posted by wuwei at 11:26 PM on March 12, 2011 [7 favorites]


Nice little piece of editing work by the creator but as an entry in the "topsy turvy trailer" genre this doesn't really do anything.

The other characters loom larger than Ferris who seems absent from his own movie in both of these trailers. You get no sense of him. Strange. Good call on the Mary Poppins and I know it has been mentioned here before but The Shining is still the best trailer recut I've seen for completely changing a film's nature.
posted by Phlegmco(tm) at 11:27 PM on March 12, 2011 [2 favorites]


But this one . . all the little schmaltzy moments that this highlights were already there in the original, and they already had the same meaning and effect.

I thought that was actually what made it interesting, tbh.

I fucking love that movie to death, and never get tired of watching it.
posted by empath at 11:28 PM on March 12, 2011 [1 favorite]


this doesn't really work because it doesn't really re-imagine the movie

True. But what makes that Shining remix so excellent isn't its take on the movie so much as its take on Hollywood marketing - the way that Hollywood trailerizing is so formulaic and denaturing that you could use it to turn even a Kubrick horror flick into slice-of-life smarm. A fine point, and well made by The Shining remix.

What I liked about this one is that it chose a different target - the self-seriousness of coming-of-age movies in the indie era. The way they don't seem to realize how ultimately commonplace and rote their angstiness is.

I mean, John Hughes made a mint off teen angst, to be sure, but in his Hollywood you had to wrap it in some adventurous hijinx and wittiness and give the hero a certain, you know, heroism. Because who wants to listen to a bunch of teenagers whine about how epochally awesome their particular ennui is, you know?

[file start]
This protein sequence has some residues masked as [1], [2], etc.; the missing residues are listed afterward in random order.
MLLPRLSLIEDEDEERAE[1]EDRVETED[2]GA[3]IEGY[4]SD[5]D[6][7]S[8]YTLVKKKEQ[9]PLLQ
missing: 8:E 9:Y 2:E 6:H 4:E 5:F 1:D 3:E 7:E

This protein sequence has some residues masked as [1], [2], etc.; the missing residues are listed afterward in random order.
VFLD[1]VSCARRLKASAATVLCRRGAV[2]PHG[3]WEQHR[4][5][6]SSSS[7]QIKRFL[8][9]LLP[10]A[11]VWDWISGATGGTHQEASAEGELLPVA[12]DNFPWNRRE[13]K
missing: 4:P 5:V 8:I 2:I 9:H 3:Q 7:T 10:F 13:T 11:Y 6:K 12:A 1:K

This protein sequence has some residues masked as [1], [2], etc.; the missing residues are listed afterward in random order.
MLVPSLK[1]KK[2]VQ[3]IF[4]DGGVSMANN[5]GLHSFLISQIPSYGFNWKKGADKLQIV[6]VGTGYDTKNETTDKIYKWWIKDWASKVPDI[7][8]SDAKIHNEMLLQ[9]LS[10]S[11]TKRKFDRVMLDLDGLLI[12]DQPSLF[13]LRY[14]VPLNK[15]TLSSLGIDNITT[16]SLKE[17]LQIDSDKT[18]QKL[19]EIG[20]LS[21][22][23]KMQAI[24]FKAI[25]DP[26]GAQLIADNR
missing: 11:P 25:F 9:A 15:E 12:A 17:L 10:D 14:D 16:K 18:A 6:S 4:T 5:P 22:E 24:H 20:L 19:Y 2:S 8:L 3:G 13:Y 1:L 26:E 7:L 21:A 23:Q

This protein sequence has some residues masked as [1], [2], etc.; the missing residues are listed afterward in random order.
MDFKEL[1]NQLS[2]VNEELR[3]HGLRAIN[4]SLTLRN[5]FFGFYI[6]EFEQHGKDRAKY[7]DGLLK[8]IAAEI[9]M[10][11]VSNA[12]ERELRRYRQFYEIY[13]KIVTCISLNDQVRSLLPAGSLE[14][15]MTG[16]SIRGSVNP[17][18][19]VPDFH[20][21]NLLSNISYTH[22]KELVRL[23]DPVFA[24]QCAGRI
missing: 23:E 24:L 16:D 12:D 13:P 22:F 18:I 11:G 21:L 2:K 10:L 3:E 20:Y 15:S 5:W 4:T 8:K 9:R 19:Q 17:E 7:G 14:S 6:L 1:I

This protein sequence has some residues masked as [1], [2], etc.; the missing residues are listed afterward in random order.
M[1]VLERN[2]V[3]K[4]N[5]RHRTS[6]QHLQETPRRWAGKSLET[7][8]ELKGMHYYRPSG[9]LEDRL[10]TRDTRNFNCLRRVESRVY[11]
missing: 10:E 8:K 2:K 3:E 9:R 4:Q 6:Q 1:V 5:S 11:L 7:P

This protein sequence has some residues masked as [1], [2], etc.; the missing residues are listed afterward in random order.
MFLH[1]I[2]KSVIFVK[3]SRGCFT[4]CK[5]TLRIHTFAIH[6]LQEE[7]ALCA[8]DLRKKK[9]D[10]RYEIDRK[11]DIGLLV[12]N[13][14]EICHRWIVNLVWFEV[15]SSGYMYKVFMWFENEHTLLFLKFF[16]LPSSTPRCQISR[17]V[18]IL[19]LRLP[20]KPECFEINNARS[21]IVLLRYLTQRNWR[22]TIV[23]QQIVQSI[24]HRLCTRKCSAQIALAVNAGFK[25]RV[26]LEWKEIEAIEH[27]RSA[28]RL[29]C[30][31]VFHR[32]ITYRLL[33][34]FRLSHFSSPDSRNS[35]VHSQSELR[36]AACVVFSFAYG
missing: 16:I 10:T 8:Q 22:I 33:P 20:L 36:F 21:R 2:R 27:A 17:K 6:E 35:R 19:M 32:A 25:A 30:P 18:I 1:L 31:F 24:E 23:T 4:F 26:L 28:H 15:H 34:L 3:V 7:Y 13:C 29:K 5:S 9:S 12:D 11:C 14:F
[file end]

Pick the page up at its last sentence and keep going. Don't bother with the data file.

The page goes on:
posted by gompa at 11:31 PM on March 12, 2011 [16 favorites]


I'm rather fond of this version of The Terminator as a sappy romance.
posted by Joe in Australia at 11:45 PM on March 12, 2011 [7 favorites]


Is this where we bring up the Ferris Bueller / Fight Club meme Cool Papa Bell started?
posted by mrzarquon at 11:46 PM on March 12, 2011 [4 favorites]


The other characters loom larger than Ferris who seems absent from his own movie in both of these trailers.

He was absent in the movie too. Like Peter Pan, he's the title, but the movie's not about him. He's a line in the sand of childhood, and the movie is about watching everybody else move past him.
posted by obiwanwasabi at 11:47 PM on March 12, 2011 [14 favorites]


All this version of the movie is missing is Zach Braff.
posted by buzzkillington at 11:49 PM on March 12, 2011 [7 favorites]


I never liked Ferris Bueller's Day Off, even as a youngster, though for a long time I was unable to articulate why. And then it struck me, one day.

Ferris is the bad guy.

I'm not sure why it never occurred to me sooner, actually. I mean, the films starts with him blatantly lying to his parents and playing to their sympathies.

"It's nice to know that I have such loving, caring parents."

...Jeez. I mean, jeez.

And what the hell was up with Ferris' bedroom, anyway? I mean, he's got a television, a computer, an electric keyboard, and God's stereo system. And a clarinet, which he apparently bought on a whim. Or had his parents buy him, I suspect. Triple jeez.